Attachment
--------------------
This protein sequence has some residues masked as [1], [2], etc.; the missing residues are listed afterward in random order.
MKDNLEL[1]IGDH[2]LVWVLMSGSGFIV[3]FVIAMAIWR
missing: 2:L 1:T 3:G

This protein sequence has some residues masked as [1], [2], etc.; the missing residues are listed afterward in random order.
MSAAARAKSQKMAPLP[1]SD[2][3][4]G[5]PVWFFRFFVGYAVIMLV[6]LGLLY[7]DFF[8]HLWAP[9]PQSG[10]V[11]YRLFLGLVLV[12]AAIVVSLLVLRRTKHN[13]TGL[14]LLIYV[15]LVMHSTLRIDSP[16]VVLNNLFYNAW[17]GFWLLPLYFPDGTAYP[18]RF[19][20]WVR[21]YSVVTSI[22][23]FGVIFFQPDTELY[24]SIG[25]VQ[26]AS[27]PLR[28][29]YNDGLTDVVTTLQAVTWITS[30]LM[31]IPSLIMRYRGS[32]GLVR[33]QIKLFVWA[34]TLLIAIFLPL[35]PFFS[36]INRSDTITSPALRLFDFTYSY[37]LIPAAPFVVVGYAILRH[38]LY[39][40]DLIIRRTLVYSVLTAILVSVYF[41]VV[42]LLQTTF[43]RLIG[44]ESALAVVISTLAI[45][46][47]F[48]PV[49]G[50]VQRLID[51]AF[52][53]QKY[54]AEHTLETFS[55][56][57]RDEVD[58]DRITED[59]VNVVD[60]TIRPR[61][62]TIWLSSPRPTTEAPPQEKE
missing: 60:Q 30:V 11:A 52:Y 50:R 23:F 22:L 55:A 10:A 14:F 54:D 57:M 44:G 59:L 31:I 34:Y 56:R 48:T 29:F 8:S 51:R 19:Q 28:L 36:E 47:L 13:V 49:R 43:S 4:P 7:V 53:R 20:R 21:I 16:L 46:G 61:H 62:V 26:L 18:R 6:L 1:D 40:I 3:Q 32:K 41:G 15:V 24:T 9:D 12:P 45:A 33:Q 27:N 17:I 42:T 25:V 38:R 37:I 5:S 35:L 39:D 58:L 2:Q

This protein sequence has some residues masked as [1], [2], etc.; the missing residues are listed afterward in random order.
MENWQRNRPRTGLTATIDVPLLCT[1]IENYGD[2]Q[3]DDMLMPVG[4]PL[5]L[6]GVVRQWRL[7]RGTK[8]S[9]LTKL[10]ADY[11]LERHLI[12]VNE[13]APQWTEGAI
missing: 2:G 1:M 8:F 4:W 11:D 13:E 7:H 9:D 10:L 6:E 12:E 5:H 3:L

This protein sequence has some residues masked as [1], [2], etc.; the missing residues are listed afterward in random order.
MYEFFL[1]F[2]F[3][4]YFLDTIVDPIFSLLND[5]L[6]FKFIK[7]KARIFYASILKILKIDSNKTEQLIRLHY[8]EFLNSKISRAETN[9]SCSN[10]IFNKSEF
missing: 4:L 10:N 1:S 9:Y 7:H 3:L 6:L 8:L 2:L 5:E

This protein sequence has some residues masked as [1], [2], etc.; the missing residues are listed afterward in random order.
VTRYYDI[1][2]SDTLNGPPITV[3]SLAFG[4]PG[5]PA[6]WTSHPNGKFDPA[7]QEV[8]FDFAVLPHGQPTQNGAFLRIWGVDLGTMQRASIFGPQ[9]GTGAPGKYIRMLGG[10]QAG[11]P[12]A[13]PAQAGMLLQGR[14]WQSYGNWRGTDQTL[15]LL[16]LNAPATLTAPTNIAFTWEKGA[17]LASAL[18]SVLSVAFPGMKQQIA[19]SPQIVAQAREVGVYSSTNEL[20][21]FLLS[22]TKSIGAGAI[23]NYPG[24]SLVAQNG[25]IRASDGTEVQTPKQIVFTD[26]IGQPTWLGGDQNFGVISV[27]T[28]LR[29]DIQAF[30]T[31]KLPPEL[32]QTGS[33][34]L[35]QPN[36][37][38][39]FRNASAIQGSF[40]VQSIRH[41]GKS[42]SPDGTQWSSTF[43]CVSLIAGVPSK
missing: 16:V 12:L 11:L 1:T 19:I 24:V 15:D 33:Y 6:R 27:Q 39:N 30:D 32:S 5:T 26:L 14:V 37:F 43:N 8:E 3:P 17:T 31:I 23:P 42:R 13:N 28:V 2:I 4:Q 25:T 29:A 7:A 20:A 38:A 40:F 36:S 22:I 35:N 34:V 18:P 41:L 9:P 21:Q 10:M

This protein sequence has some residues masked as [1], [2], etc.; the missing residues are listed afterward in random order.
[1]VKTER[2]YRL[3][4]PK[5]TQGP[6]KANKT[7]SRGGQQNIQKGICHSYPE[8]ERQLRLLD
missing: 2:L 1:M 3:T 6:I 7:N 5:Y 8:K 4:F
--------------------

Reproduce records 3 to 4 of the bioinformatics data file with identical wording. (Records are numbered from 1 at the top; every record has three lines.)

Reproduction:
This protein sequence has some residues masked as [1], [2], etc.; the missing residues are listed afterward in random order.
MENWQRNRPRTGLTATIDVPLLCT[1]IENYGD[2]Q[3]DDMLMPVG[4]PL[5]L[6]GVVRQWRL[7]RGTK[8]S[9]LTKL[10]ADY[11]LERHLI[12]VNE[13]APQWTEGAI
missing: 2:G 1:M 8:F 4:W 11:D 13:E 7:H 9:D 10:L 6:E 12:E 5:H 3:L

This protein sequence has some residues masked as [1], [2], etc.; the missing residues are listed afterward in random order.
MYEFFL[1]F[2]F[3][4]YFLDTIVDPIFSLLND[5]L[6]FKFIK[7]KARIFYASILKILKIDSNKTEQLIRLHY[8]EFLNSKISRAETN[9]SCSN[10]IFNKSEF
missing: 4:L 10:N 1:S 9:Y 7:H 3:L 6:L 8:L 2:L 5:E